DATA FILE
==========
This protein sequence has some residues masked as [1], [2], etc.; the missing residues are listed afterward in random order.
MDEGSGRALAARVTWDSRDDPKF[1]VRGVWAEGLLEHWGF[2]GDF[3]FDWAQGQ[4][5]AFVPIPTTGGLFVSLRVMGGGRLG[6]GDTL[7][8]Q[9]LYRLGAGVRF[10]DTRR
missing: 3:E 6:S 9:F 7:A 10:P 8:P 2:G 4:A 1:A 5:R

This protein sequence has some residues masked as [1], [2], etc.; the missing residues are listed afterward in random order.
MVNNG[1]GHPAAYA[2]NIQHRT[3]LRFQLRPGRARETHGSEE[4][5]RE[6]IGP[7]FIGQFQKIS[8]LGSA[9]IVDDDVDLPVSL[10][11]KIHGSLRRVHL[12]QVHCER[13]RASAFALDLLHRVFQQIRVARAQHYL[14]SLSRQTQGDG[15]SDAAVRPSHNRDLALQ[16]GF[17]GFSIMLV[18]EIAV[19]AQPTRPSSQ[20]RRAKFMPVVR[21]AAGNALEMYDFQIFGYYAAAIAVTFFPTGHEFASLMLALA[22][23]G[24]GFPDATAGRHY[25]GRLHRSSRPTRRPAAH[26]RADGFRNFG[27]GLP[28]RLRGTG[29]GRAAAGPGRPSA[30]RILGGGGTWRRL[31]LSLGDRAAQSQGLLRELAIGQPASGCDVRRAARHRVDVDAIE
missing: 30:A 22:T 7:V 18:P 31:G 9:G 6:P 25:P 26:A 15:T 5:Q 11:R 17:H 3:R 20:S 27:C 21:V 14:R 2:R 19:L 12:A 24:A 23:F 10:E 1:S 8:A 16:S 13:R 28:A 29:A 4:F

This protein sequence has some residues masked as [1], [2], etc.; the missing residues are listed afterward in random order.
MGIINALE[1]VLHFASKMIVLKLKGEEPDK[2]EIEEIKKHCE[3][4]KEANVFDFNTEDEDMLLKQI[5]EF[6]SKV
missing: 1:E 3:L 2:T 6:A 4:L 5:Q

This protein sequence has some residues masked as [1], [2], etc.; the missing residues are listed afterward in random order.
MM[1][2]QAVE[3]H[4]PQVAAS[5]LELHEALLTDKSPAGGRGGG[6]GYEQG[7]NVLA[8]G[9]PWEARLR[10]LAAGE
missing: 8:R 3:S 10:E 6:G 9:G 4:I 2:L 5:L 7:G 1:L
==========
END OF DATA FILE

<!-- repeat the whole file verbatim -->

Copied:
This protein sequence has some residues masked as [1], [2], etc.; the missing residues are listed afterward in random order.
MDEGSGRALAARVTWDSRDDPKF[1]VRGVWAEGLLEHWGF[2]GDF[3]FDWAQGQ[4][5]AFVPIPTTGGLFVSLRVMGGGRLG[6]GDTL[7][8]Q[9]LYRLGAGVRF[10]DTRR
missing: 3:E 6:S 9:F 7:A 10:P 8:P 2:G 4:A 1:A 5:R

This protein sequence has some residues masked as [1], [2], etc.; the missing residues are listed afterward in random order.
MVNNG[1]GHPAAYA[2]NIQHRT[3]LRFQLRPGRARETHGSEE[4][5]RE[6]IGP[7]FIGQFQKIS[8]LGSA[9]IVDDDVDLPVSL[10][11]KIHGSLRRVHL[12]QVHCER[13]RASAFALDLLHRVFQQIRVARAQHYL[14]SLSRQTQGDG[15]SDAAVRPSHNRDLALQ[16]GF[17]GFSIMLV[18]EIAV[19]AQPTRPSSQ[20]RRAKFMPVVR[21]AAGNALEMYDFQIFGYYAAAIAVTFFPTGHEFASLMLALA[22][23]G[24]GFPDATAGRHY[25]GRLHRSSRPTRRPAAH[26]RADGFRNFG[27]GLP[28]RLRGTG[29]GRAAAGPGRPSA[30]RILGGGGTWRRL[31]LSLGDRAAQSQGLLRELAIGQPASGCDVRRAARHRVDVDAIE
missing: 30:A 22:T 7:V 18:P 31:G 9:G 6:P 25:P 26:A 15:T 5:Q 11:R 17:H 3:R 20:S 27:C 21:V 14:R 2:R 19:L 12:A 24:A 23:F 10:E 1:S 8:A 16:S 13:R 28:A 29:A 4:F

This protein sequence has some residues masked as [1], [2], etc.; the missing residues are listed afterward in random order.
MGIINALE[1]VLHFASKMIVLKLKGEEPDK[2]EIEEIKKHCE[3][4]KEANVFDFNTEDEDMLLKQI[5]EF[6]SKV
missing: 1:E 3:L 2:T 6:A 4:L 5:Q

This protein sequence has some residues masked as [1], [2], etc.; the missing residues are listed afterward in random order.
MM[1][2]QAVE[3]H[4]PQVAAS[5]LELHEALLTDKSPAGGRGGG[6]GYEQG[7]NVLA[8]G[9]PWEARLR[10]LAAGE
missing: 8:R 3:S 10:E 6:G 9:G 4:I 2:L 5:L 7:G 1:L